The Densho Encyclopedia is a free and publicly accessible website that provides concise, accurate, and balanced information on many aspects of the Japanese American story during World War II. It is designed and written for a non-specialist audience that includes high school and college students and instructors, multiple generations of Nikkei community members, confinement sites preservation groups, amateur and professional historians, librarians, journalists, documentarians, and the general public.
The Encyclopedia is thoroughly cross indexed and articles are linked to relevant primary and secondary materials from the Densho archive and from other websites that include still and moving images, documents, databases, and oral history interview excerpts as well as standard bibliographical sources.
The editor of the encyclopedia is Brian Niiya, director of content at Densho. Niiya has previously served as the editor of the Encyclopedia of Japanese American History: An A-to-Z Reference, published in 2000. The blue ribbon advisory committee for the first phase (positions listed are as of that time) consisted of Eiichiro Azuma, the Alan Charles Kors Term Associate Professor of History and Asian American Studies at the University of Pennsylvania; Roger Daniels, Charles Phelps Taft Professor of History Emeritus in the University of Cincinnati; Lane Hirabayashi, George and Sakaye Aratani Professor in Japanese American Redress, Internment and Community and chair of the Asian American Studies Department at UCLA; Tetsuden Kashima, professor, American Ethnic Studies, University of Washington; Franklin Odo, former director of the Asian Pacific American Program at the Smithsonian Institution; and Greg Robinson, Professor of History at l'Université du Québec À Montréal, who also serves as associate editor.
This first two year phase resulted in an encyclopedia containing approximately 360 articles that went online in the fall of 2012. A second phase that brought the article count to over 1,000 went online in 2015. In 2017, the Densho Resource Guide to Media on the Japanese American Removal and Incarceration went online. The Encyclopedia is envisioned as a long-term, living resource that will continue to grow over time. Additional articles and features will be added, and the project governance structure is being designed to emphasize sustainability.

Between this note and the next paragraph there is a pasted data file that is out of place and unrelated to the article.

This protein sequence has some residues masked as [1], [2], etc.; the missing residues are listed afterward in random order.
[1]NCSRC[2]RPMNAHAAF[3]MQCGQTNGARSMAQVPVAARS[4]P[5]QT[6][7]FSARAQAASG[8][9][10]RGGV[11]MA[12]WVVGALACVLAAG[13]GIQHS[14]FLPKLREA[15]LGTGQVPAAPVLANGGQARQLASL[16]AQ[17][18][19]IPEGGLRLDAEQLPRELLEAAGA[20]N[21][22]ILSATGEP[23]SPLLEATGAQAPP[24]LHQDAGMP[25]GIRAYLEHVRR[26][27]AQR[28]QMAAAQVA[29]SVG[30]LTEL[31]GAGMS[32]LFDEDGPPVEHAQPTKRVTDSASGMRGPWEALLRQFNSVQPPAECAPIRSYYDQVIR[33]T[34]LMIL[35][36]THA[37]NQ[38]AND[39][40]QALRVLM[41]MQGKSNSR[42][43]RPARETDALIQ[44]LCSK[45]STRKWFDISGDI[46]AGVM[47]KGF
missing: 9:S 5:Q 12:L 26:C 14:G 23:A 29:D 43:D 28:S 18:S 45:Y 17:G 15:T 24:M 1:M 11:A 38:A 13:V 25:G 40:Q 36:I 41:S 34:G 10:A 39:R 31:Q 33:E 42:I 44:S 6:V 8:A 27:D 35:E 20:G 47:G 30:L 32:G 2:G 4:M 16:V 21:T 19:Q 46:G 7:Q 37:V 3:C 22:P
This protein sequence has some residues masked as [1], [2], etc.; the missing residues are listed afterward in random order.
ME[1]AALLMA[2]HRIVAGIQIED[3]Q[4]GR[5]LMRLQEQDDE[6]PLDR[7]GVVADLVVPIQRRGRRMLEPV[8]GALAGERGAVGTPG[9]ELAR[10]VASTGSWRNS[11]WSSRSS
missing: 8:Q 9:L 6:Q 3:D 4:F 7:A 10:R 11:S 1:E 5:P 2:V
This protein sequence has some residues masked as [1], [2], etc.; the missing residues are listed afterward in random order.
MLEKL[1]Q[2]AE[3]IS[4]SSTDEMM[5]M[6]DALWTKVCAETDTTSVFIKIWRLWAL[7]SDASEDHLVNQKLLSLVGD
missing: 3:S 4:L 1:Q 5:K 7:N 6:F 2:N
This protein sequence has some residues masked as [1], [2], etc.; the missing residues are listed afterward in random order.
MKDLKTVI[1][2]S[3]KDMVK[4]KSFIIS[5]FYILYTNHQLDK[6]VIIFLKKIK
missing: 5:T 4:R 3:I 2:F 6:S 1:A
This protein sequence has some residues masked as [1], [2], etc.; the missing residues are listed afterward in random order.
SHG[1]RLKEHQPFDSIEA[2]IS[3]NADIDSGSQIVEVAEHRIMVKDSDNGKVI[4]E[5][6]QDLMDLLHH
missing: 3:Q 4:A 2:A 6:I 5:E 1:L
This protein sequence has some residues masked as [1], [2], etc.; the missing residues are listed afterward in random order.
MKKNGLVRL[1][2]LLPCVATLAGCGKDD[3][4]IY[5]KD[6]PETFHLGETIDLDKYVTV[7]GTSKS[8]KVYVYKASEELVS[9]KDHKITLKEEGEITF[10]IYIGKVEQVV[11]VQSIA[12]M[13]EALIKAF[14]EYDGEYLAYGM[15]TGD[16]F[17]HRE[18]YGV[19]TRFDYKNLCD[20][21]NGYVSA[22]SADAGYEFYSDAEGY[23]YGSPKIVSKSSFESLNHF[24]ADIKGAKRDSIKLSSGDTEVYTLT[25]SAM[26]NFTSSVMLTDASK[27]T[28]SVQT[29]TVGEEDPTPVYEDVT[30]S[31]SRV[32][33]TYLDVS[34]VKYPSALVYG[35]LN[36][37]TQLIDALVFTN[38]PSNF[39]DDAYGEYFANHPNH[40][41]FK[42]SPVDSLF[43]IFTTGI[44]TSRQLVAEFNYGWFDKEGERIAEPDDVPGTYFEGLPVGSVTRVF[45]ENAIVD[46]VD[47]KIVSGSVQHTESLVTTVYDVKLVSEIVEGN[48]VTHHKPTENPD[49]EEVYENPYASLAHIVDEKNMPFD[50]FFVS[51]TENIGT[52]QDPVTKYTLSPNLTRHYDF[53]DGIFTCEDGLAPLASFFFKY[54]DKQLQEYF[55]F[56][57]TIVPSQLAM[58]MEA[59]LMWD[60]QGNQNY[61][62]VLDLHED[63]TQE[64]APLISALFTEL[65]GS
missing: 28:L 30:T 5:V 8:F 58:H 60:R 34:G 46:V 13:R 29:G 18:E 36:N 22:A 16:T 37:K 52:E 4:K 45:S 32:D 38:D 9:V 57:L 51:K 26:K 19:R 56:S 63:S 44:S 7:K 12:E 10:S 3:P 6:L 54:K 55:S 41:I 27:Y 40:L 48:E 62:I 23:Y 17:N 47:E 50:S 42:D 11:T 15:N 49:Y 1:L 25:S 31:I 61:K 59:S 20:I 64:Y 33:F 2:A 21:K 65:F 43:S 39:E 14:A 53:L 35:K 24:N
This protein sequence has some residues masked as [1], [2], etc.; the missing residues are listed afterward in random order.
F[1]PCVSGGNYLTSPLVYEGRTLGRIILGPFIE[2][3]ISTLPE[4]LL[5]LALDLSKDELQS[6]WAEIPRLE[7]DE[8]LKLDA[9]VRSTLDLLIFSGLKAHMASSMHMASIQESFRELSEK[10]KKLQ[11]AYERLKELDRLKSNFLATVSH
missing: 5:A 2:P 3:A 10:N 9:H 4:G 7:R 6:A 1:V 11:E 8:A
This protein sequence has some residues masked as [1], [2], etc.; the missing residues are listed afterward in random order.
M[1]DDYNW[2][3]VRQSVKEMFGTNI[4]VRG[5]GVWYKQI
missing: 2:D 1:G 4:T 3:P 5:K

Major funding for the first phase of the Encyclopedia is being provided by grants from the Japanese American Confinement Sites Grant Program, administered by the National Park Service and by the California State Library through the California Civil Liberties Public Education Fund.
This material is based upon work assisted by a grant from the Department of the Interior, National Park Service. Any opinions, findings, and conclusions or recommendations expressed in this material are those of the author(s) and do not necessarily reflect the views of the Department of the Interior.
This material received Federal financial assistance for the preservation and interpretation of U.S. confinement sites where Japanese Americans were detained during World War II. Under Title VI of the Civil Rights Act of 1964, Section 504 of the Rehabilitation Act of 1973, and the Age Discrimination Act of 1975, as amended, the U.S. Department of the Interior prohibits discrimination on the basis of race, color, national origin, disability or age in its federally funded assisted projects. If you believe you have been discriminated against in any program, activity, or facility as described above, or if you desire further information, please write to:
Office of Equal Opportunity
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Densho strongly believes in free and open access to knowledge. We want to make it as easy for you to share and reuse our materials. To make this possible, we are offering the text and most of the primary source photos, documents and videos under a Creative Commons license (Attribution-NonCommercial-ShareAlike 3.0 Unported License).
This means you are free to use, share and remix our content as long as you:
(For more information, see the license details at Creative Commons.)
To properly cite articles and primary source content, be sure to include the name of the article, the author(s), the publication name, "Densho Encyclopedia," the url of the article page, and the date/time that you accessed the page. In APA format, an example citation would look like this:
Odo, F. (2012). Varsity Victory Volunteers. Densho Encyclopedia. Retrieved on July 31, 2015 from https://encyclopedia.densho.org/Varsity%20Victory%20Volunteers/.
For more information and examples in other citation formats, click on the Cite Help link located on each page.
Where indicated, some primary source content in the Encyclopedia is not under Creative Commons terms. You must contact the original rights-holder directly for permission to license their content.
We are interested in hearing your comments, suggestions and questions, especially during this first phase of the Encyclopedia project. You may contact us at:
Unless otherwise noted, all content in the Densho Encyclopedia is offered for use under a Creative Commons Attribution-NonCommercial-ShareAlike 3.0 Unported License (CC BY-NC-SA 3.0). For more information, see Using and Citing Articles.
Some content is the property of third-party owners. Densho is using these materials either by prior arrangement with rights-holders or under the auspices of fair-use doctrine. If you are a rights-holder who believes that your materials are being used improperly, please contact Densho.
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